Learn about a simplified approach to estimating soybean yields in the PSB Newsletter- Fall 2013.
Estimating Soybean Yields: A Simplified Approach: “Pod number, seeds per pod, and seed size are the driving forces of soybean yield,” says Dr. Shaun Casteel, a Purdue University soybean specialist and assistant agronomy professor. “The combination of these factors allows soybean to adapt to growing conditions over long periods (weeks and even months) and still yield well. These same factors can make it difficult to estimate soybean yields prior to harvest.”
Using these three factors, Dr. Casteel has simplified the process of estimating soybean yields so growers can scout multiple areas quickly while maintaining representative estimates.
The system for estimating soybean yield is based on 1/10,000th acre and the following formula:
Pods x Seeds per pod ÷Seed size factor = Bushels per acre
Step 1 – Pods
Count the number of pods in 1/10,000th of acre.
Most soybean acres are planted in 30-, 15-, or 7.5-in rows, so just remember 21. You will count the number of pods in 1 row for 30-in width, 2 rows for 15-in width, or 4 rows for 7.5-inch width to equal 1/10,000th acre (Figure 1). Each one of these counts will be 21 inches in length.
Number of rows to count to equal 1/10,000th of an acre.
1 row at 30”
2 rows at 15”
4 rows at 7.5”
This simplified system can be adapted to other row widths as well. If you have a different row width, divide 627.26 by your row width (inches) to calculate the linear length (inches) of 1 row to equal 1/10,000th acre. For example, an 18-inch row width would require 34.8 inches of 1 row to equal 1/10,000th acre (627.26 ÷ 18 inches =34.8 inches).
This simplified system is more reliable when you have 8 or more plants in the sampled area, which translates to 80,000 plants per acre. If plant stands are less than 8, you should count additional areas to decrease the variability of the overall yield estimate for the field. If you want to have an idea of final plant stand, multiply the number of plants sampled by 10,000. However, you do not need plant population to estimate yield with this approach.
You will count the total number of pods in the 1/10,000th acre. You will need to use discretion to which pods you will include in the count. A good rule of thumb is to count the pods that are greater than 1”, with the knowledge that some of the smaller pods may or may not make it.
Step 2 – Seeds per Pod
The starting point is an average of 2.5 seeds per pod, since there can be a range of 1-, 2-, 3-, and 4-seeded pods. This value is conservative since we do not know exactly how the rest of the season will finish. The soybean plants may arrest seed development on several 3-seeded pods or some pods are aborted completely. You can quickly increase or decrease the yield estimate by changing this one value. You can more confidently adjust this value because you are more likely to remember the frequency of 2- or 4-seeded pods within a few hundred pods.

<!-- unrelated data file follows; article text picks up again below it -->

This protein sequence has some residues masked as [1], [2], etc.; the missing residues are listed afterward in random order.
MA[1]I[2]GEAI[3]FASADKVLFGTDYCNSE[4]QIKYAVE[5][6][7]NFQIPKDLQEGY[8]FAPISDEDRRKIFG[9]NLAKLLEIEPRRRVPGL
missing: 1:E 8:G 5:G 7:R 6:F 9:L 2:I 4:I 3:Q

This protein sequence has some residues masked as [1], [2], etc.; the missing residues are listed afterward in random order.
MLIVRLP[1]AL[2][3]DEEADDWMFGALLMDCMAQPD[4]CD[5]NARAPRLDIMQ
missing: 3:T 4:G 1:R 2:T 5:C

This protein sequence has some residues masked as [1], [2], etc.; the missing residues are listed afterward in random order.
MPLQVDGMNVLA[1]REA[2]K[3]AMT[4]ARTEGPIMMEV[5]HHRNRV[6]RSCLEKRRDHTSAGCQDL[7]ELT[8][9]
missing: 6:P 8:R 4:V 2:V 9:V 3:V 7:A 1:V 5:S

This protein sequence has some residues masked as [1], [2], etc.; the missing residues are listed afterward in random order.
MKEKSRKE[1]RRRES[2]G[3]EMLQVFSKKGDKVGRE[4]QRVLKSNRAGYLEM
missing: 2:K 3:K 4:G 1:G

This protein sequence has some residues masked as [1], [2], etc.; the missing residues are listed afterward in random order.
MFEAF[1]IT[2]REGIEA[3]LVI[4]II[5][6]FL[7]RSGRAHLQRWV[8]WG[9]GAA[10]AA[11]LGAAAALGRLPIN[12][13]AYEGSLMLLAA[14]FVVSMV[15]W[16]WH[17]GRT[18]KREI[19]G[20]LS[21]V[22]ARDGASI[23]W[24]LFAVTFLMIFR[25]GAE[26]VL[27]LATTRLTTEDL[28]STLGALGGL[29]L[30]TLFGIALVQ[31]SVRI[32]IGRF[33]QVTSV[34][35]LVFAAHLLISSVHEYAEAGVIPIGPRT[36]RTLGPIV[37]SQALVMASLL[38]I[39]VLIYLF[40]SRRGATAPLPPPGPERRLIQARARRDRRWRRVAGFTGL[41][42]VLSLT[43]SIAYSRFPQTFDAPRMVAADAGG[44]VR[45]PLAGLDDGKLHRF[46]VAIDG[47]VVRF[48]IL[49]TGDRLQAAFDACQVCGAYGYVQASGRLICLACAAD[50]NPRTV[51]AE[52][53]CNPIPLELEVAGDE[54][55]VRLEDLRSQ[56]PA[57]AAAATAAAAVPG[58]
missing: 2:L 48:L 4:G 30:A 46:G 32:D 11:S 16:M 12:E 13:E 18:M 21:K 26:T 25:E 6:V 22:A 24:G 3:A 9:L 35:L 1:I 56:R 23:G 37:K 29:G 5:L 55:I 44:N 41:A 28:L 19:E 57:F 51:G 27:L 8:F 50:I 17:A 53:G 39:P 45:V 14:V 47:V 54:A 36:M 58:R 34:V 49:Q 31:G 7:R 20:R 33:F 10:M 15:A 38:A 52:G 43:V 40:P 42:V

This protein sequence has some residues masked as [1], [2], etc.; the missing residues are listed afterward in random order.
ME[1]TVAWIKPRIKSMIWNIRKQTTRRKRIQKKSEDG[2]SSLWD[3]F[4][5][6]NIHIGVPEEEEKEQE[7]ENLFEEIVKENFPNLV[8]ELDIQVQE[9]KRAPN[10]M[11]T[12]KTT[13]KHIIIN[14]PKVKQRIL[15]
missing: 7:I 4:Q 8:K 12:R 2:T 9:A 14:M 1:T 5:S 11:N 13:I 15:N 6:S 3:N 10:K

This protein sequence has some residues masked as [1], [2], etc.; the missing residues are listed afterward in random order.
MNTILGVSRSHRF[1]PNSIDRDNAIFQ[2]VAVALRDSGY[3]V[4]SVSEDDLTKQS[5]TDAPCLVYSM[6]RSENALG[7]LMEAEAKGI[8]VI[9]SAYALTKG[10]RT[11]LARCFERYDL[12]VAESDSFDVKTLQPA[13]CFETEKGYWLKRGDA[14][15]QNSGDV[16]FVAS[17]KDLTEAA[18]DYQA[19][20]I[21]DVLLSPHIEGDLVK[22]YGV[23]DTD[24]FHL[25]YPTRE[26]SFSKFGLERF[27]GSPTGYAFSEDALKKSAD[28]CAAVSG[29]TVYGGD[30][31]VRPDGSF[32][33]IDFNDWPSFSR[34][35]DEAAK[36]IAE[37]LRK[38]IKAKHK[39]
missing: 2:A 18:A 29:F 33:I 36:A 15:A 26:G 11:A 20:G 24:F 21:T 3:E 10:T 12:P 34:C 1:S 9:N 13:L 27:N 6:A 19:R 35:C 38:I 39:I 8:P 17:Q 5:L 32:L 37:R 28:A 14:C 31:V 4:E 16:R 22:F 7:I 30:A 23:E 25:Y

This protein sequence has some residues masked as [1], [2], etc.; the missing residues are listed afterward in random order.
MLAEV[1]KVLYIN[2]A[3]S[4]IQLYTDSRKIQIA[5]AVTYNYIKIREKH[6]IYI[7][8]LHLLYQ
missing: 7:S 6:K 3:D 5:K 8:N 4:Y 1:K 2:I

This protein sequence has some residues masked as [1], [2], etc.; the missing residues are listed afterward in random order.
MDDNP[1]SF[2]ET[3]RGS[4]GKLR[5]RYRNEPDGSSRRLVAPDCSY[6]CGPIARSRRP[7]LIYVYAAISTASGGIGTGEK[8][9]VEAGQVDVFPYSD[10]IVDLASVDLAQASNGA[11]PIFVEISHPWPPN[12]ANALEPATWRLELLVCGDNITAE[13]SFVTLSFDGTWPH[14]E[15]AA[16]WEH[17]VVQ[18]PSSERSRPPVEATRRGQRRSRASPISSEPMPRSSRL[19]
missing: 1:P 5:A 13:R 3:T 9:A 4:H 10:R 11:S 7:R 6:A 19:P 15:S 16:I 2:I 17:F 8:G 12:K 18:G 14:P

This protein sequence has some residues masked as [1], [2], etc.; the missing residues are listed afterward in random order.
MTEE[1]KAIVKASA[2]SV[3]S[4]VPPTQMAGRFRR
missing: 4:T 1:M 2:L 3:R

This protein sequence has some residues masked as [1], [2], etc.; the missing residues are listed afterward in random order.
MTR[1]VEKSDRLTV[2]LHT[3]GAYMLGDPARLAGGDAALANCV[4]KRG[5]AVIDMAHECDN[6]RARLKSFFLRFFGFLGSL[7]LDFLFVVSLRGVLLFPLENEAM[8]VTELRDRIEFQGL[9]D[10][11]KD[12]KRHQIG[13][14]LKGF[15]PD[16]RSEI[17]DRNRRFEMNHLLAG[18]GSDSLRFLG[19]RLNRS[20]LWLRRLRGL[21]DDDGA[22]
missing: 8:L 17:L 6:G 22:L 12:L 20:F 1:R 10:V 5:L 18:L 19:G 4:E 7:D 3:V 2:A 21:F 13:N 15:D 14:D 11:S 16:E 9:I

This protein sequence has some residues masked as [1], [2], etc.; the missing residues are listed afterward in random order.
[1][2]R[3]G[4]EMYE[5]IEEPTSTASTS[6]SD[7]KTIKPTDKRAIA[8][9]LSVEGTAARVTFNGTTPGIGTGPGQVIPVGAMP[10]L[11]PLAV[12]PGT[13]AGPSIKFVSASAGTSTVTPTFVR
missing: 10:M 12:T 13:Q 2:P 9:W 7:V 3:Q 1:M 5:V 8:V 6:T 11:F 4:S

Step 3 – Seed Size Factor
The starting point is seed size factor 18, which equals a fairly representative seed size of 3,000 seeds per pound. If you expect larger seeds (maybe from late season rains) you will use a smaller seed size factor such as 15 (2,500 seeds per pound). Similarly if seed fill will be limited (i.e., small seeds) due to lack of water or other late season stresses, you should use a larger seed size factor like 21 (3,500 seeds per pound).
A. Good soybean growth, good pod retention, and adequate late season moisture.
400 pods x 2.5 seeds per pod ÷ 18 = 55.5 bu/acre
B. Good early soybean growth, fair pod retention, BUT little late season moisture.
300 pods x 2.5 seeds per pod ÷ 21 = 35.7 bu/acre
C. Fair soybean growth, limited pod retention, BUT good late season moisture.
250 pods x 2.5 seeds per pod ÷ 15 = 41.7 bu/acre
A video describing the simplified approach to estimating soybean yields and additional information can be found at: http://www.youtube.com/watch?v=jPwPYwBy8k0
When should I take yield estimates?
“Any yield estimate improves as you get closer to harvest,” says Dr. Shaun Casteel. “The confidence level increases because the plants have responded to more of the growing season (pod retention, seeds per pod, and seed size). Soybean yield estimates can begin as soybeans enter into R5 (first seed). At this point, a fair portion of the pods have developed and seeds are filling throughout the whole plant. Flowering will continue at a limited rate and will soon cease.
“Pod development (retention and number of seeds per pod) will lag behind the pattern of the flowering. The yield potential at this point depends on the remaining 4 to 6 weeks of the growing season. Yield estimates will improve as the plants continue developing over the following 15 days or so and enter R6 (full seed), which lasts another approximately 20 days. Pod retention and seeds per pod will become clearer, and the potential for large, average, or small seeds will be more discernible.
“Individual plant production will vary and we must take a representative sample without being extraneous. Every field will have variations based on soils, pests, fertility, and other factors. “